“I am personally on that line, in that machine, trying to solve problems personally where I can,” Musk said on the call. “We are working seven days a week to do it. And I have personally been here on zone 2 module line at 2:00 a.m. on a Sunday morning, helping diagnose robot calibration issues. So I’m doing everything I can.”

As for Jobs, he “was such a wizard at over-motivating people … I could see him casting the spells, and then I would look at people and see them mesmerized,” Gates told podcast host Dax Shepard Aug. 20.

For instance, Apple CEO Tim Cook has described how Jobs helped convince him to join Apple when the two met in 1998. Initially, Cook was hesitant, but “the way that [Jobs] talked, and the way the chemistry was in the room, it was just he and I,” he told Charlie Rose in a 2014 interview. “I looked at the problems Apple had, and I thought you know, I can make a contribution here. And working with him, and this is a privilege of a lifetime.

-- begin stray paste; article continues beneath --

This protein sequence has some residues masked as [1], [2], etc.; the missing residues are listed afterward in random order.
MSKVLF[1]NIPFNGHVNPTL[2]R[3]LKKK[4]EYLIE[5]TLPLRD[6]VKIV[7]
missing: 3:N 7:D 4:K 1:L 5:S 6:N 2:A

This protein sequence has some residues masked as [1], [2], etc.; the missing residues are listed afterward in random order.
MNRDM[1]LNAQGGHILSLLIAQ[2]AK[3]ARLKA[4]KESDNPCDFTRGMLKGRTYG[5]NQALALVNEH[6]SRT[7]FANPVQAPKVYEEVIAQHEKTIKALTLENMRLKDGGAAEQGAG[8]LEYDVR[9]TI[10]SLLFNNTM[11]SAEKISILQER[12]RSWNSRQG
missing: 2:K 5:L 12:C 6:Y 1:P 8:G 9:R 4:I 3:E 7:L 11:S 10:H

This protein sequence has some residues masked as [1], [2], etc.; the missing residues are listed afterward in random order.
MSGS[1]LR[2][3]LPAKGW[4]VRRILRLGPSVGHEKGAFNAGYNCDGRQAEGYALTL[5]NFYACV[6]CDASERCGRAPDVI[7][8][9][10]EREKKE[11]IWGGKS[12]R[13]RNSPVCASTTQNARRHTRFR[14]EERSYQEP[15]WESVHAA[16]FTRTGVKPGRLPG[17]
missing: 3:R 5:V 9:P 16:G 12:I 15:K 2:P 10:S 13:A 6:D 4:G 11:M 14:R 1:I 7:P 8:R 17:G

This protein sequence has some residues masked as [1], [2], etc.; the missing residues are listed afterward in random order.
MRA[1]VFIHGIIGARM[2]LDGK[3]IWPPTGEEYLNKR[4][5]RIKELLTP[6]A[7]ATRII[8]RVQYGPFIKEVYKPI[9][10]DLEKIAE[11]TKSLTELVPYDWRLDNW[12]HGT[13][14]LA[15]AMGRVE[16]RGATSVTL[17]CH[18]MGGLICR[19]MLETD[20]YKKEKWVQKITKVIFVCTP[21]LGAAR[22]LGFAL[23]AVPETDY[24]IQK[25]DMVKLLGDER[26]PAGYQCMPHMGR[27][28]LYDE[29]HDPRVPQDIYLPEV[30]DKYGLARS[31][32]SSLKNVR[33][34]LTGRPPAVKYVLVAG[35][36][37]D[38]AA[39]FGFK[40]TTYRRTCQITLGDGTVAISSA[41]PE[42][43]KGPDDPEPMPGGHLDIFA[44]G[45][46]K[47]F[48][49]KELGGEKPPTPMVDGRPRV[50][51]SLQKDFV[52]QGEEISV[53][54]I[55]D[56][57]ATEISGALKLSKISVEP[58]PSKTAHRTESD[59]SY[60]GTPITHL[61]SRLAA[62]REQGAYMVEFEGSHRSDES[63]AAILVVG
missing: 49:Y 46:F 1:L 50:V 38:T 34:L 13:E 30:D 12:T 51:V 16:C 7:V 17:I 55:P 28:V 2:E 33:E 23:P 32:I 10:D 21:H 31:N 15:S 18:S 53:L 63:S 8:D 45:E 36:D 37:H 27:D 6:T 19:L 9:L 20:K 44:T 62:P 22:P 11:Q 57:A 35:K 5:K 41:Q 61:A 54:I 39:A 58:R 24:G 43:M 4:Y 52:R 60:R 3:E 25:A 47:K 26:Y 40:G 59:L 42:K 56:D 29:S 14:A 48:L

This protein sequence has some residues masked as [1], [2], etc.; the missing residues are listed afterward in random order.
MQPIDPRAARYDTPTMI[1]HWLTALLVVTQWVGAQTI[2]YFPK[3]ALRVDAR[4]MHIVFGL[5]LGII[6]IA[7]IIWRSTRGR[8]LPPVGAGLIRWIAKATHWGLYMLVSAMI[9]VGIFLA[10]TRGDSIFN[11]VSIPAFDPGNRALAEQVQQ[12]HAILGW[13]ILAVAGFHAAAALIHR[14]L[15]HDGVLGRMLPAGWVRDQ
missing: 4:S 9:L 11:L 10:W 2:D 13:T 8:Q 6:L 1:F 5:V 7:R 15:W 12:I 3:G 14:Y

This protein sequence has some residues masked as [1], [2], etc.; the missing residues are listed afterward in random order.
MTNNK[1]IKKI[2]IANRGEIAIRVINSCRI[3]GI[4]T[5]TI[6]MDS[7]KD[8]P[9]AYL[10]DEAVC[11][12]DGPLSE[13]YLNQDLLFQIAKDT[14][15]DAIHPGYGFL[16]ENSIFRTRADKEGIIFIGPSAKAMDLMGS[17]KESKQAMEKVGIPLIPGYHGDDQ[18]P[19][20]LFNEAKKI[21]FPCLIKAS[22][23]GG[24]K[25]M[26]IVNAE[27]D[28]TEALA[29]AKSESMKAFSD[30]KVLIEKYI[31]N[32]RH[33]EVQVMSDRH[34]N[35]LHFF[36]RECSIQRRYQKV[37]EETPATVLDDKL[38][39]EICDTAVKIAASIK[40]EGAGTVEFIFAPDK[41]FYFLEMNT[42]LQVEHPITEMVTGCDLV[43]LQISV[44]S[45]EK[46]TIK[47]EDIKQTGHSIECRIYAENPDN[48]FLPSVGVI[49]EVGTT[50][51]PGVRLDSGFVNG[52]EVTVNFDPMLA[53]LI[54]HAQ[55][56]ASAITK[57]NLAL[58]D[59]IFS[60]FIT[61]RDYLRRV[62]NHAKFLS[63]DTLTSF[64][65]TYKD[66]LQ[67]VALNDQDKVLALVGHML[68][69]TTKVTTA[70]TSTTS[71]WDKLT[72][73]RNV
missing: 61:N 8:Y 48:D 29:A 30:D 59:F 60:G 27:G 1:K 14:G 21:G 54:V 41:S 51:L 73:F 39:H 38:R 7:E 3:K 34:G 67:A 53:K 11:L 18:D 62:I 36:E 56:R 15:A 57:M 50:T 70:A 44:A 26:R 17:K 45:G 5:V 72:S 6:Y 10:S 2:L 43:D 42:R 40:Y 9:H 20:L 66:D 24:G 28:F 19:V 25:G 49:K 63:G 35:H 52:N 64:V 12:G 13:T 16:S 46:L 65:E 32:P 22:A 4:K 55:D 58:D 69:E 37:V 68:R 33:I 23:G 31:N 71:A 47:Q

“And so all of a sudden I thought, I’m doing it. I’m going for it….”

Gates and Jobs had a famously complicated relationship.

Musk and Gates also have their differences. 

In August, Gates wrote a blog post about electric vehicles, saying that they will “never be a practical solution” for replacing trucks and long-haul vehicles. Musk responded to Gates’ comments on Twitter Sept. 11, saying that “he has no clue” about electric trucks. (Gates said in the Bloomberg interview that Musk’s electric car “is a huge contribution to the climate change effort,” that Tesla “did it with quality” and that “other car companies, seeing his success, will come [into the market].”)